Sunday, 24 January 2010

Pay as you churn

Wheels keep on turning and turning and turning and nothing's disturbing the way they go around.

Clearly Edie Brickell never did any turbo training, or she'd know there's plenty disturbing about the way these wheels go around.

But it's with a certain sense of relief that I can report the training has gone rather better than the blog updating this week.

Nothing doing for Monday or Tuesday, but since then I've been hammering the virtual hills, with Friday the only day I haven't been on the turbo trainer. It definitely feels like I've started in earnest.

As well as building up leg strength, turbo training gives you plenty of time to think. Perhaps too much time. This week, I've been mostly thinking about what kind of frame the bike I eventually use for the Marmotte will be made of. On Wednesday, I was still convinced carbon was the way to go. But Thursday and Saturday's training sessions had me thinking I might plump for aluminium. Friday was all about titanium and, for a brief period, custom-built steel.

Of course, it's entirely possible it doesn't matter a jot what the frame's made out of, it's what you do with it that counts. I expect most people doing the sportive will be riding carbon bikes as it is the lightest material, but I'm worried about how it'll hold up if I crash it. Not that I'm planning on crashing it, of course. But it could happen and I'd rather get something that can be repaired rather than something I'll just have to throw in the nearest ditch while I wait for the broom wagon.

I think I've decided on an aluminium framed CAAD9 (pictured above), which has been getting rave reviews in the cycling press and from owners. But this is by no means my final answer and I've been scouring web pages and bike forums for clues that I hope will help inform my decision.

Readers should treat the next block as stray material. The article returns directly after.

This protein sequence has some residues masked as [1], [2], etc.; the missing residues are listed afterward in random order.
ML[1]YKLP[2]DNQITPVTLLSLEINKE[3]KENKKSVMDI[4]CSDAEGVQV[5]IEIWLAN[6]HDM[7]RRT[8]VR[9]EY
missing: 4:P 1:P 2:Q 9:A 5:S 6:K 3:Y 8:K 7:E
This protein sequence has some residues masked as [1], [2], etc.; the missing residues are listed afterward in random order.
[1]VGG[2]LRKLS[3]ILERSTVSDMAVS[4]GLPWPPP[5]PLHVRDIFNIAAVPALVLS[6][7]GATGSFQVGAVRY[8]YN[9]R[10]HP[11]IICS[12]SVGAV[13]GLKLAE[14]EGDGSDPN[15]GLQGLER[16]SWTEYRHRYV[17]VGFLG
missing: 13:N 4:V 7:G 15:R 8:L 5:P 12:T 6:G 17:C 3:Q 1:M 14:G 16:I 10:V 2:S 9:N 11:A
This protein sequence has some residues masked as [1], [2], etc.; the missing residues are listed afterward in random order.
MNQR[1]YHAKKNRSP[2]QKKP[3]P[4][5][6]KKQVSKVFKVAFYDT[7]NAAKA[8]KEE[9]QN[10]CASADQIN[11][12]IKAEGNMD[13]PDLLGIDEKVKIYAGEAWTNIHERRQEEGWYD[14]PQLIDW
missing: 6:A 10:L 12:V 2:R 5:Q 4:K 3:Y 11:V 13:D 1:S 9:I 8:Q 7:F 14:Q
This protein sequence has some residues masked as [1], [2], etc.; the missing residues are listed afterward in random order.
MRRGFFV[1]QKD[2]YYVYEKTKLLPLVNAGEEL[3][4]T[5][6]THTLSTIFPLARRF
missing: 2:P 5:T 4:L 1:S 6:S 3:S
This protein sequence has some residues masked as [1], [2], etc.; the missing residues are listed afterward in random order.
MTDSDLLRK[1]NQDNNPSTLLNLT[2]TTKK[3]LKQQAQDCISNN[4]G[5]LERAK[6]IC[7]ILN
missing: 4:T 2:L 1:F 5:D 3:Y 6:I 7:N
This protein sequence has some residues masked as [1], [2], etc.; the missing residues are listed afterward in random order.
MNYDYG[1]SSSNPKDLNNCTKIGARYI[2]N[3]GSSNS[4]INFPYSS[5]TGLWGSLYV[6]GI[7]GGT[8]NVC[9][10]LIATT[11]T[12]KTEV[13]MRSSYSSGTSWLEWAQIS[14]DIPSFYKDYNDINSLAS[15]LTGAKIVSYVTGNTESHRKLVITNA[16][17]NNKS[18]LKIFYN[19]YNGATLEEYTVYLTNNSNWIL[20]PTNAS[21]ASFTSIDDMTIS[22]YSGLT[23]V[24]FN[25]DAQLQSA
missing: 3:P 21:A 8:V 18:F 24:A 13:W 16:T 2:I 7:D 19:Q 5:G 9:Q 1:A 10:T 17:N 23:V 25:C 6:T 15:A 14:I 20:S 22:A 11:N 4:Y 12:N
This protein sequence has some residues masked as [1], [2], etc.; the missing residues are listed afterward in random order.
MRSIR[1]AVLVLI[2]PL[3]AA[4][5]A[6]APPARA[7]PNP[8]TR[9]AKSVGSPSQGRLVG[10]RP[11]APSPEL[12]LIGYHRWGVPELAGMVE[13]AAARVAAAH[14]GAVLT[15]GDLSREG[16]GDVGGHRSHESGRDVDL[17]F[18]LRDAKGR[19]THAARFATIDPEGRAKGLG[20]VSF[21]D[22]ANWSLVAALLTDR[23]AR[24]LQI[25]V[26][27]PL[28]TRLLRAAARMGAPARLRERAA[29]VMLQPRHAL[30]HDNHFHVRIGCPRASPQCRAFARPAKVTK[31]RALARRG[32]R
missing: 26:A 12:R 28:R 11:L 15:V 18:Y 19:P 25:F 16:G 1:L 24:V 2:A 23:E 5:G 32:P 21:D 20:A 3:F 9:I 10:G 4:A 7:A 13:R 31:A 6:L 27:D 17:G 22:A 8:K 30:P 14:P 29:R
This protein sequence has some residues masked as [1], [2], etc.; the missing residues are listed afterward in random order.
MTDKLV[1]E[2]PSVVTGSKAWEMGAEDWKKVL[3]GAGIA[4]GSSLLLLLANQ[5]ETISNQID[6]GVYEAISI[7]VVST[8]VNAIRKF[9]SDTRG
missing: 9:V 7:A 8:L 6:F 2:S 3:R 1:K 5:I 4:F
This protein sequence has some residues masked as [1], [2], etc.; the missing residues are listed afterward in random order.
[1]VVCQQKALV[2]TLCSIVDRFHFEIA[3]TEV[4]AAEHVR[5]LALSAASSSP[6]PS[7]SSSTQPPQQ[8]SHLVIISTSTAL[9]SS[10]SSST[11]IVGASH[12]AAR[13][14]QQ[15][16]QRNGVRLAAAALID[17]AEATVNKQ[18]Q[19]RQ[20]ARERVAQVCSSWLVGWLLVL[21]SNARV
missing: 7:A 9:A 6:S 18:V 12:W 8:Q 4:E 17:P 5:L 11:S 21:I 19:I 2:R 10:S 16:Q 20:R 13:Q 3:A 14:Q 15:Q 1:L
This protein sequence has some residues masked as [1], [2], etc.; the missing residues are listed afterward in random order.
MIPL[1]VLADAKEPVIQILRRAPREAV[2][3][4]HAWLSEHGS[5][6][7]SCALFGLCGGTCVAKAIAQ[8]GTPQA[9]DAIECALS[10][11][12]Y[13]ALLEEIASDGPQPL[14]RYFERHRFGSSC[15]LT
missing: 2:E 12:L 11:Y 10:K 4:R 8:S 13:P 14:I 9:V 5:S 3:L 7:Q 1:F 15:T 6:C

My wife thinks I should write to a range of manufacturers to see if they'll give me a bike to do the training and race on, but I can't help thinking I do enough writing that isn't read by anyone, so there's little point adding to that burden.

Still, if anyone knows of any particularly generous manufacturers or pro teams with a bike to give away for a good cause, do get in touch. Rest assured, their name will be mentioned by me at every possible opportunity, wherever I am and whoever is there to listen.

But back to the training. I guess I must be getting stronger and fitter, but you wouldn't think it given my protests at the end of each session. Maybe I'm pushing myself harder each time, but that could be wishful thinking. Certainly they don't seem to be getting any easier. I dread to think what's going to happen once I start doing two-hour stints and actually getting out on the road.

Meanwhile, this week I'm determined to set up the websites through which you can all donate generously to my two chosen worthy causes. If nothing else, it'll give me a good excuse to update the blog.

1 comment:

  1. Carbon is not just light, it also acts as a shock absorber which contributes to a more comfortable ride. With the long rides you have planned, having a comfortable bike is essential. Carbon can crack or snap if you crash, and accidents can happen, but think positively: if you handle your bike well and don't take too many silly risks then the chance of crashing should be minimal. I've had a carbon bike for almost two years and have only fallen once when I slipped on a frosty painted line at low speed - no damage done at all!